1. This is a simple matter. But it clearly appears that the lower Court has gone astray. Certain tenants borrowed money from the Government as takavi. This was sought to be realised by attachment of the rent said to have been payable to the borrowers by their sub-tenants, the present appeallants. The appellants protested that they had paid up nothing was due by them. Their application containing this protest was dismissed for default. Then the debt, namely, the rent suposed to be payable, was put to auction-sale and was purchased by the respondednt Ram Prasad. Ram Prasad then brought this suit, out of which this appeal has arisen, in the Revenue Court for recovery of a sum of a Rs. 200, rent and interest. The appellants who are the principal defendants in the case (the sub-tenants) contended inter alia that they had really paid up and the auction-purchaser purchashed nothing.
2. The Court of first instance disbeliveved this story and decreed the suit. There was an appeal lodged before the learned District Judge. He sustained the plea of payment; but he thought, it is difficult to see really what he thought, the judgment is entirely unintelligible. I called upon the leaned Counsel for the respondent Ram Prasad to sustain the decree of the lower Court on any ground he thought fit to do so. The decree is really unsupportable. It appears to me that what was sold was a debt supposed to be due. There was no guarantee at the time of the sale either by the Government or by anybody else that the debt was really owing. The fact that the alleged debtor's protestation was not heard owing to their own default makes no difference. Even if the Court had held that their plea of payment had not been establlished it could not be said that finding would operate as res judicata. It is not the case of an objection to the attachment of a property by a third party under Order XXI, Rule 58 of the Code of Civil Proceedure. In such a case, unless the unsucessful objector brings suit to obtain a declaration of his title within a period of one year, the decision of the Court executing the decree is taken to be conclusive. An authority for this proposition will be found in the case of Maharaja of Benares V. Patraj Kunwar A.W.N. (1905) 277 : 28 A. 262. Further, the court which was selling the debt was not a court constituted under the Civil Proceedure Code and was not authorised to exercise the powers laid down in Order XXI of the Civil Procedure Code. The law on the point lays down that the loans advanced are to be realised as if they were arears of revenue, vide Act XII of 1884, Section 5.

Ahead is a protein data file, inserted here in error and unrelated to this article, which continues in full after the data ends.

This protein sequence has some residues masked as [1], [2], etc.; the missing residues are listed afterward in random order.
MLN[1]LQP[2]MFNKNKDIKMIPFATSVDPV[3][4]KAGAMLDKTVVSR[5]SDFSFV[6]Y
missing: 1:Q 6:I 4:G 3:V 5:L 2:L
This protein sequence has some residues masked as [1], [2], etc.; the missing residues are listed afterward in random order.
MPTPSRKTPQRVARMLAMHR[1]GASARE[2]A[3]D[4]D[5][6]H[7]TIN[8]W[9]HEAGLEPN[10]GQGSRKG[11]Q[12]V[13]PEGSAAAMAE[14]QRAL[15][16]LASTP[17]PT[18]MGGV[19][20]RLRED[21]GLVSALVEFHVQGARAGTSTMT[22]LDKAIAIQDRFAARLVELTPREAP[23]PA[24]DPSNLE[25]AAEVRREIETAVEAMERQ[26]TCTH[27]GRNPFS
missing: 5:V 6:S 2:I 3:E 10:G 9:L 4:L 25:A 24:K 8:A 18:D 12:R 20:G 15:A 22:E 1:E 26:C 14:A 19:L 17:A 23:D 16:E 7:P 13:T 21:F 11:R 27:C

3. The appeal succeeds and the suit of the plaintiff-respondent fails. The suit is dismissed with costs throughout which will include fees in this Court on the higher scale.